Within the Problem-Solving Model, two types of assessment tools and procedures are utilized: Individual Growth and Development Indicators (IGDIs) and Exploring Solutions Assessments (ESAs). IGDIs are a set of common measures that provide for assessment of child or family development on a repeated basis over time such that parents and practitioners can gather information that describes changes over time for individual children or for groups of children in classrooms, programs, districts, or states. IGDIs are intended to describe children’s growth and development over time, and thus to indicate when this progression is on-track toward some desired outcome, or when intervention or a modification in intervention is needed. Exploring Solutions Assessments (ESAs) are a varied set of tools providing information to guide the development of interventions. ESAs describe program features, child behaviors and skills, curricular variables, and ecobehavioral interactions associated with growth and development. The rationale for and a complete description of IGDIs and ESAs are provided in ECRI-MGD Technical Reports 4 and 5.

Both IGDIS and ESAs are related to the general Outcomes and are used in an integrated fashion across all of the Problem-Solving phases. Such an integrated use of tools and procedures across Problem-Solving phases differs from the current model of assessment, in which a large number of tools and procedures are selected and used for different assessment purposes. In the current assessment model, the selection of tools and procedures is based on general guidelines for assessment, rather than on a theoretical framework.

Problem-Solving Phases

Table 2 provides an overview of the ECRI-MGD Problem-Solving Model including the decision-making phase, questions, and assessment tools and procedures utilized.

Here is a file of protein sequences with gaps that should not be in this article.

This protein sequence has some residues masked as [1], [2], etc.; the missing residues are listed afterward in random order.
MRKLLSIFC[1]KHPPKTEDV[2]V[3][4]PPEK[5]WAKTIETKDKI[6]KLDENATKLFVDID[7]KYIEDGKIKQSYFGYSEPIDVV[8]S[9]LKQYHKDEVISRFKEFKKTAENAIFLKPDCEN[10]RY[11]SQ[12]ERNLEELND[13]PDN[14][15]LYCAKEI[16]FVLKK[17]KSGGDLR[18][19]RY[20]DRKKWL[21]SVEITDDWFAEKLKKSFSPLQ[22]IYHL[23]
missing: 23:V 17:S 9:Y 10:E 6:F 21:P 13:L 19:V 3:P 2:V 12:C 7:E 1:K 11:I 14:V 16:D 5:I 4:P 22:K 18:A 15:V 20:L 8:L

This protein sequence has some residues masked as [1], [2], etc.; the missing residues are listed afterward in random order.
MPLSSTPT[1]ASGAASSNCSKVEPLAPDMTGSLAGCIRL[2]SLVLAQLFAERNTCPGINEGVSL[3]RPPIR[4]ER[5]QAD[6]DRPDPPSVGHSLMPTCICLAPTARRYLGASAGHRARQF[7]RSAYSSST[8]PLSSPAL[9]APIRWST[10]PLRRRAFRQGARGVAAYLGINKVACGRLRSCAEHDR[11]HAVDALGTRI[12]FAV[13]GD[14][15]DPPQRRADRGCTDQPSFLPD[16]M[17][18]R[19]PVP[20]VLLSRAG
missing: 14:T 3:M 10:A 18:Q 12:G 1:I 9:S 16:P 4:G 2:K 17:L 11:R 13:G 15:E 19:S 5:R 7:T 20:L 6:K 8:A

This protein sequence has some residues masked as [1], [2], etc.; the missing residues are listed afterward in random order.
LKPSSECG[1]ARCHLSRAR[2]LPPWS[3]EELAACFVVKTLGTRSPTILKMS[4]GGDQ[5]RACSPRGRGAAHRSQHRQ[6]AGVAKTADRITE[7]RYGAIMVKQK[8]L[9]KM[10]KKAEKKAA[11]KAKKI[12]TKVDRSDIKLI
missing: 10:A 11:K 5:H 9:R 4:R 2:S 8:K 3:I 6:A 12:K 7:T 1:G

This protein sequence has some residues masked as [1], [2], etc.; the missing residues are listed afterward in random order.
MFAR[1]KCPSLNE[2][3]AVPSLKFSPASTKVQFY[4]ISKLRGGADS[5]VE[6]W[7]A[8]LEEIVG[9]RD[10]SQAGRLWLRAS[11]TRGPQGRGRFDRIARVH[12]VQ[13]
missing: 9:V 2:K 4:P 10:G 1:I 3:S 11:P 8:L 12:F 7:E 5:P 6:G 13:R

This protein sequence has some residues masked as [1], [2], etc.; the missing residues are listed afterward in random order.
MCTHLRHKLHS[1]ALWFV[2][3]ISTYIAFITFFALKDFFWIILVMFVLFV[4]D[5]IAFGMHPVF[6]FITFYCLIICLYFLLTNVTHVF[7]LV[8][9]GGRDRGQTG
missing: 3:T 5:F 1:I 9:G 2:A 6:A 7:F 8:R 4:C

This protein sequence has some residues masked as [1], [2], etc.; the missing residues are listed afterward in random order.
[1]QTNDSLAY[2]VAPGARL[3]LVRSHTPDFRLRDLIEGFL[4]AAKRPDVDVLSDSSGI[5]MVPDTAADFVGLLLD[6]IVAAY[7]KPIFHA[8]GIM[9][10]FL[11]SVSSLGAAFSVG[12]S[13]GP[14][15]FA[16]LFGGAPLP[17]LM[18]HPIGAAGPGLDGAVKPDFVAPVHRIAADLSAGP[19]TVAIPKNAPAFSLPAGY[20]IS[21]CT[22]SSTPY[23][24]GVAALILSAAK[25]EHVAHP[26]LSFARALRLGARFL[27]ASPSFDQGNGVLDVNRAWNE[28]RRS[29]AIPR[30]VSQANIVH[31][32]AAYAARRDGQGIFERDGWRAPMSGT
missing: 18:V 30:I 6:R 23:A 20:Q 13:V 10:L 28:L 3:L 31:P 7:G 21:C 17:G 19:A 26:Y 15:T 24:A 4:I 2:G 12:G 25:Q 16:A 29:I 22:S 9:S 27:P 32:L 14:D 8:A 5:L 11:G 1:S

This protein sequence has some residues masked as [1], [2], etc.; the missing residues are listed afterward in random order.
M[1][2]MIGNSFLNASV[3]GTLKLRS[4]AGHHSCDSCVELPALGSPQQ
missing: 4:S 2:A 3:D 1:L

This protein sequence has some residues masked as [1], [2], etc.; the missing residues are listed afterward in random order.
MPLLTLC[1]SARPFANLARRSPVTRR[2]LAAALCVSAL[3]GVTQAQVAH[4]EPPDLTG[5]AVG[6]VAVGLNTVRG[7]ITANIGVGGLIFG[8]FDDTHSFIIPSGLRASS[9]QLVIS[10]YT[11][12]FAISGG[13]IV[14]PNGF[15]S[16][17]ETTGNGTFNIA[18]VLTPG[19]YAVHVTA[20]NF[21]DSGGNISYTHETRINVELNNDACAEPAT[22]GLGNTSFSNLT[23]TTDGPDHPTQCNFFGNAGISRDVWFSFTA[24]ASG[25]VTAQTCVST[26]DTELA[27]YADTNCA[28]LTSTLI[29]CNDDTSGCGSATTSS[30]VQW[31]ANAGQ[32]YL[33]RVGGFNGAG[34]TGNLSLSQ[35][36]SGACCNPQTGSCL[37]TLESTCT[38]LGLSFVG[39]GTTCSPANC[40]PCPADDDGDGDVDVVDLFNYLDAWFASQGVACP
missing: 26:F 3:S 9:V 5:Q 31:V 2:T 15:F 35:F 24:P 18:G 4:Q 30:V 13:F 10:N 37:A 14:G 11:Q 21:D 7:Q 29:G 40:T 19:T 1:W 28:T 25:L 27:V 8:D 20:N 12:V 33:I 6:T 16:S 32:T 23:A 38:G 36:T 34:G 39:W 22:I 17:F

Establish Outcomes

The first step of the ECRI-MGD Problem-Solving Model is to establish Developmental Outcomes. The development of appropriate and meaningful outcomes for young children is the corner stone upon which an effective system of assessment and service delivery in early intervention rests. Outcomes are long-term goals or statements of what the child is expected to learn/achieve. It is these Outcomes that guide the assessment process as well as the development of interventions.

In ECRI-MGD Technical Report #2 we have described the importance and development of Developmental Outcomes for this comprehensive Growth and Development Measurement system.

Identification

For young children, the purpose of Identification within a Problem-Solving Model is to determine which children differ substantially from their peers in terms of their growth and development and thus are potentially at risk for developmental and learning difficulties. Identification in this context corresponds to the screening step in early intervention, a process whereby brief assessment procedures are administered to large numbers of children to identify those who should undergo further, more intensive assessment (Meisels, 1985). For this decision, Individual Growth and Development Indicators will be used. IGDIs are utilized for Identification because a data-based decision is required to determine whether a child’s growth and development is significantly different from that of same-age peers.

Table 2. Overview of ECRI-MGD Problem-Solving Model